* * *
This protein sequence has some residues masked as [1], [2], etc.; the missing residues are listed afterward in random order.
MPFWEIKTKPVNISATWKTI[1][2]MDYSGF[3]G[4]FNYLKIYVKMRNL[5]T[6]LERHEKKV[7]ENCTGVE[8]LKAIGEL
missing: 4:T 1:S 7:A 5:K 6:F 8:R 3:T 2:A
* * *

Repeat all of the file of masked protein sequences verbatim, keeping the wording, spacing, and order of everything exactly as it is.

This protein sequence has some residues masked as [1], [2], etc.; the missing residues are listed afterward in random order.
MPFWEIKTKPVNISATWKTI[1][2]MDYSGF[3]G[4]FNYLKIYVKMRNL[5]T[6]LERHEKKV[7]ENCTGVE[8]LKAIGEL
missing: 4:T 1:S 7:A 5:K 6:F 8:R 3:T 2:A